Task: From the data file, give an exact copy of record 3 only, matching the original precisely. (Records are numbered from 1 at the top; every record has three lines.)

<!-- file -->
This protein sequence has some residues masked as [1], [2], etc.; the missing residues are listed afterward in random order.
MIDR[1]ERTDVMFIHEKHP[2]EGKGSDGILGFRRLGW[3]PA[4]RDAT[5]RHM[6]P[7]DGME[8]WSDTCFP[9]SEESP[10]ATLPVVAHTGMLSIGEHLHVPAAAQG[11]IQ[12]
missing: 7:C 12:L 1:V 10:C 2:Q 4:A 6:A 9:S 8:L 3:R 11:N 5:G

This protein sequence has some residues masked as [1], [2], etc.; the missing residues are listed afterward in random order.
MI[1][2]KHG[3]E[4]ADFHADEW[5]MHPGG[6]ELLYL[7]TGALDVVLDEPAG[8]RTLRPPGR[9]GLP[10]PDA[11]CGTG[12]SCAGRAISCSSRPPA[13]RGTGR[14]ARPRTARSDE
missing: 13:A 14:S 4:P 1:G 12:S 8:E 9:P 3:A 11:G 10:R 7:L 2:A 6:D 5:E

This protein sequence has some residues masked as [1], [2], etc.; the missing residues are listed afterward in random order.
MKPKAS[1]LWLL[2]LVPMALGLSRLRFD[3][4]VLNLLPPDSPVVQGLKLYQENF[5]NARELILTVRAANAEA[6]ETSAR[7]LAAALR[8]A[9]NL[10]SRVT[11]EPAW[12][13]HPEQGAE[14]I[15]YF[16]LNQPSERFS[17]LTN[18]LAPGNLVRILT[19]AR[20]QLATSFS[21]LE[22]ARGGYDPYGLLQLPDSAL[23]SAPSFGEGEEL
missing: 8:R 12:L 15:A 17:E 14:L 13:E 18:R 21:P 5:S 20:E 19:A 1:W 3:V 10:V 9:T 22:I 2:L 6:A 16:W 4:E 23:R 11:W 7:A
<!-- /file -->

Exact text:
This protein sequence has some residues masked as [1], [2], etc.; the missing residues are listed afterward in random order.
MKPKAS[1]LWLL[2]LVPMALGLSRLRFD[3][4]VLNLLPPDSPVVQGLKLYQENF[5]NARELILTVRAANAEA[6]ETSAR[7]LAAALR[8]A[9]NL[10]SRVT[11]EPAW[12][13]HPEQGAE[14]I[15]YF[16]LNQPSERFS[17]LTN[18]LAPGNLVRILT[19]AR[20]QLATSFS[21]LE[22]ARGGYDPYGLLQLPDSAL[23]SAPSFGEGEEL
missing: 8:R 12:L 15:A 17:E 14:L 13:E 18:R 21:P 5:S 20:E 19:A 1:W 3:V 10:V 9:T 22:I 2:L 6:A 16:W 4:E 23:R 11:W 7:A